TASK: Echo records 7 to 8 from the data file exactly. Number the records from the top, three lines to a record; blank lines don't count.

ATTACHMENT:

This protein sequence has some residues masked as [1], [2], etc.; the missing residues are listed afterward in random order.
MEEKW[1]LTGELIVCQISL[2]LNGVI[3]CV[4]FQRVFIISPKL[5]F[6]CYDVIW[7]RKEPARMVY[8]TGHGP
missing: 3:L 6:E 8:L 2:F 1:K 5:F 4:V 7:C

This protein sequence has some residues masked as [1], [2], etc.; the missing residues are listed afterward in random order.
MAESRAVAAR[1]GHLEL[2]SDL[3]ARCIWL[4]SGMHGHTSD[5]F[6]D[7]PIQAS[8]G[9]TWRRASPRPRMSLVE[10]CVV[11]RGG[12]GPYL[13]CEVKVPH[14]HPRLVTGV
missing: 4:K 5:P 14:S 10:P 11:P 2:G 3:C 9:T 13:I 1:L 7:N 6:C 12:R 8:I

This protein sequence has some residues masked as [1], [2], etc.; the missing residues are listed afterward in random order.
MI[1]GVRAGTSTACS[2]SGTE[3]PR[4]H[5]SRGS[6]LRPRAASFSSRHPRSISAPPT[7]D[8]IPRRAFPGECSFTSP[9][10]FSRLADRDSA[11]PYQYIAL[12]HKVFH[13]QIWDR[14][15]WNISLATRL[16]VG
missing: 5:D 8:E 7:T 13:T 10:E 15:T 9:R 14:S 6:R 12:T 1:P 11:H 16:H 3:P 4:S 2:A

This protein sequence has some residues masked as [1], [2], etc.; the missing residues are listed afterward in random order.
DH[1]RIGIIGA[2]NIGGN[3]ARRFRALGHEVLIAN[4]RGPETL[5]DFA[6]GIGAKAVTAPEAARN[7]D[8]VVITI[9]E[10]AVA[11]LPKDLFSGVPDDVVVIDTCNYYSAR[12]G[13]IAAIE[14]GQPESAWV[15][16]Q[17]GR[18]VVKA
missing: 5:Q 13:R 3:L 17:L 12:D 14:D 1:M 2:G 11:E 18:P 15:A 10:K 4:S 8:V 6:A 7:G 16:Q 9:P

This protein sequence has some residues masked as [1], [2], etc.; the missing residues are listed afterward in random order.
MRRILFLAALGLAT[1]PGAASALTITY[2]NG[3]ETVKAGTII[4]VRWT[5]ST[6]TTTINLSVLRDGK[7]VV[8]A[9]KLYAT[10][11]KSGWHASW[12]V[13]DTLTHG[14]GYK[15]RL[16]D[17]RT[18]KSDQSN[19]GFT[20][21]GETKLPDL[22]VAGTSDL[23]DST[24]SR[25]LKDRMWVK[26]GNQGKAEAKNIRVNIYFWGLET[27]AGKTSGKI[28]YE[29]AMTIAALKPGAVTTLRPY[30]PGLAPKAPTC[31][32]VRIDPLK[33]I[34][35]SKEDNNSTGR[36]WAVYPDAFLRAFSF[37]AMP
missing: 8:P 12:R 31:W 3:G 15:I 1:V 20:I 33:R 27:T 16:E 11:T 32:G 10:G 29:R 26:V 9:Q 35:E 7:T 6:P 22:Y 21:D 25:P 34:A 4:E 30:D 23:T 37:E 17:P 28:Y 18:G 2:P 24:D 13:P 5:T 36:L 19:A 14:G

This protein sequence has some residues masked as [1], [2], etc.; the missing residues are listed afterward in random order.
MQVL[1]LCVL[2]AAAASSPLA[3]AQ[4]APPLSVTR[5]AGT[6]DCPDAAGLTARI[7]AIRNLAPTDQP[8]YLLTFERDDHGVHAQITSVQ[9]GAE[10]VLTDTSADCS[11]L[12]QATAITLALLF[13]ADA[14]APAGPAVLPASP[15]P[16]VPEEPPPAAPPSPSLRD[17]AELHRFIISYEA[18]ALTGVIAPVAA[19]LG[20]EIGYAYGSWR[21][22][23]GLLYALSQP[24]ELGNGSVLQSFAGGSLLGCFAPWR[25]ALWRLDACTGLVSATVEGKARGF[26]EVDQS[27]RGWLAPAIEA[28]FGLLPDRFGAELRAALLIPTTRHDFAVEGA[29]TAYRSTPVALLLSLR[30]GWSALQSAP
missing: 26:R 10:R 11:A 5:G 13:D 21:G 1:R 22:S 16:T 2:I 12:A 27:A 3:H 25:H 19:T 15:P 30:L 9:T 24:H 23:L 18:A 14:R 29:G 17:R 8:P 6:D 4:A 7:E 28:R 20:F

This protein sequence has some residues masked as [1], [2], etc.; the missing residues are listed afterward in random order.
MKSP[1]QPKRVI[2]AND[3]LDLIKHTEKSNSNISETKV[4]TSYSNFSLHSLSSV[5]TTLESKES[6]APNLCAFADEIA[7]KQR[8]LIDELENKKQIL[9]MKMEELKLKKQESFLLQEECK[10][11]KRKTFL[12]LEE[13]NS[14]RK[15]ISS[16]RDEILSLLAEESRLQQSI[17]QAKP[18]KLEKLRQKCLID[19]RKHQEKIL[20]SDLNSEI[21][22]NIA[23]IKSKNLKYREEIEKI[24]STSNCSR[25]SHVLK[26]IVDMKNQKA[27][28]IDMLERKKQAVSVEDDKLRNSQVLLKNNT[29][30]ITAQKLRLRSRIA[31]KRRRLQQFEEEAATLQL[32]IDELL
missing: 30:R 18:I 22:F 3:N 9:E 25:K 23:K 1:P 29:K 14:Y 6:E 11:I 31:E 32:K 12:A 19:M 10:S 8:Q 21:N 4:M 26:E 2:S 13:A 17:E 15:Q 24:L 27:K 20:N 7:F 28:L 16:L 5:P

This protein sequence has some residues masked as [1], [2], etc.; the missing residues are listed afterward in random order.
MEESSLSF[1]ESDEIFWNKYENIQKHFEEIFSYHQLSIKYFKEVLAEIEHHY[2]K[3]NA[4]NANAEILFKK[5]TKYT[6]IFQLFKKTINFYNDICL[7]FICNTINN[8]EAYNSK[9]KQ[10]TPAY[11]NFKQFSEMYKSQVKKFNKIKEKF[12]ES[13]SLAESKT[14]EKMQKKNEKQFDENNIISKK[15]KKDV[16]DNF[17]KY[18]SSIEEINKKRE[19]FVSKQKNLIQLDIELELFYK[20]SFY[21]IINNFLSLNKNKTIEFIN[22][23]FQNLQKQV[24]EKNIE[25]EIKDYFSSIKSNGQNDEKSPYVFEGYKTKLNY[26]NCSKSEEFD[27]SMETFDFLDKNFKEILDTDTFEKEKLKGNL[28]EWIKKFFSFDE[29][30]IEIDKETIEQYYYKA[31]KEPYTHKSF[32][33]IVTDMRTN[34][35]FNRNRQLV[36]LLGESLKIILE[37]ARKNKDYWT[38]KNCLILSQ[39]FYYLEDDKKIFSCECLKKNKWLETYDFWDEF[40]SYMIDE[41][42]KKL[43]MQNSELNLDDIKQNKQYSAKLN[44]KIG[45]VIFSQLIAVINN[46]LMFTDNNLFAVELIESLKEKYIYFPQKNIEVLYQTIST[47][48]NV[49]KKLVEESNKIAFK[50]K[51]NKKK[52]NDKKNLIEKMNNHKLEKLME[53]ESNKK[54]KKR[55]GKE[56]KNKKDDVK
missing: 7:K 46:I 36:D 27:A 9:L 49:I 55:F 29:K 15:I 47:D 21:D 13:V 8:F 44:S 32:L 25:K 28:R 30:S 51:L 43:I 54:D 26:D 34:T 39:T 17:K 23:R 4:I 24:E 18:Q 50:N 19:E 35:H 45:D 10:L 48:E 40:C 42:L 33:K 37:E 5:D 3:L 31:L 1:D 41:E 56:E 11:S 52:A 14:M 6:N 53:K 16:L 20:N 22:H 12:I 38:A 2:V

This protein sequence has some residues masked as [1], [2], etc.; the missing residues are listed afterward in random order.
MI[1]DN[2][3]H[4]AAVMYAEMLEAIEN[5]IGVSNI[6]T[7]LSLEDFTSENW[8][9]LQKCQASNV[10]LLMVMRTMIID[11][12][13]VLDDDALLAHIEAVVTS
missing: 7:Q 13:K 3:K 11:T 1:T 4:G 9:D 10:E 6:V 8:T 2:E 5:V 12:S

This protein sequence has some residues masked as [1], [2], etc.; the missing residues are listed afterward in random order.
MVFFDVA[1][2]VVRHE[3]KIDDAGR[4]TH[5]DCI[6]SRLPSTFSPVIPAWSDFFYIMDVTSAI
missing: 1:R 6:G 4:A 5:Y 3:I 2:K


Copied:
This protein sequence has some residues masked as [1], [2], etc.; the missing residues are listed afterward in random order.
MKSP[1]QPKRVI[2]AND[3]LDLIKHTEKSNSNISETKV[4]TSYSNFSLHSLSSV[5]TTLESKES[6]APNLCAFADEIA[7]KQR[8]LIDELENKKQIL[9]MKMEELKLKKQESFLLQEECK[10][11]KRKTFL[12]LEE[13]NS[14]RK[15]ISS[16]RDEILSLLAEESRLQQSI[17]QAKP[18]KLEKLRQKCLID[19]RKHQEKIL[20]SDLNSEI[21][22]NIA[23]IKSKNLKYREEIEKI[24]STSNCSR[25]SHVLK[26]IVDMKNQKA[27][28]IDMLERKKQAVSVEDDKLRNSQVLLKNNT[29][30]ITAQKLRLRSRIA[31]KRRRLQQFEEEAATLQL[32]IDELL
missing: 30:R 18:I 22:F 3:N 9:E 25:K 23:K 1:P 29:K 14:Y 6:E 11:I 31:E 32:K 12:A 19:M 10:S 8:Q 21:N 4:M 26:E 2:S 13:A 17:E 15:Q 24:L 27:K 20:N 7:F 28:L 16:L 5:P

This protein sequence has some residues masked as [1], [2], etc.; the missing residues are listed afterward in random order.
MEESSLSF[1]ESDEIFWNKYENIQKHFEEIFSYHQLSIKYFKEVLAEIEHHY[2]K[3]NA[4]NANAEILFKK[5]TKYT[6]IFQLFKKTINFYNDICL[7]FICNTINN[8]EAYNSK[9]KQ[10]TPAY[11]NFKQFSEMYKSQVKKFNKIKEKF[12]ES[13]SLAESKT[14]EKMQKKNEKQFDENNIISKK[15]KKDV[16]DNF[17]KY[18]SSIEEINKKRE[19]FVSKQKNLIQLDIELELFYK[20]SFY[21]IINNFLSLNKNKTIEFIN[22][23]FQNLQKQV[24]EKNIE[25]EIKDYFSSIKSNGQNDEKSPYVFEGYKTKLNY[26]NCSKSEEFD[27]SMETFDFLDKNFKEILDTDTFEKEKLKGNL[28]EWIKKFFSFDE[29][30]IEIDKETIEQYYYKA[31]KEPYTHKSF[32][33]IVTDMRTN[34][35]FNRNRQLV[36]LLGESLKIILE[37]ARKNKDYWT[38]KNCLILSQ[39]FYYLEDDKKIFSCECLKKNKWLETYDFWDEF[40]SYMIDE[41][42]KKL[43]MQNSELNLDDIKQNKQYSAKLN[44]KIG[45]VIFSQLIAVINN[46]LMFTDNNLFAVELIESLKEKYIYFPQKNIEVLYQTIST[47][48]NV[49]KKLVEESNKIAFK[50]K[51]NKKK[52]NDKKNLIEKMNNHKLEKLME[53]ESNKK[54]KKR[55]GKE[56]KNKKDDVK
missing: 7:K 46:I 36:D 27:A 9:L 49:I 55:F 29:K 15:I 47:D 21:D 13:V 8:F 44:S 32:L 25:K 28:R 30:S 51:L 43:I 54:D 26:D 34:T 39:T 17:K 23:R 4:I 24:E 18:Q 50:N 19:E 35:H 45:D 10:L 48:E 40:C 42:L 33:K 37:E 5:D 3:L 31:L 1:D 41:E 56:E 11:S 52:A 14:M 6:N 53:K 16:L 20:N 22:H 12:I 38:A 2:V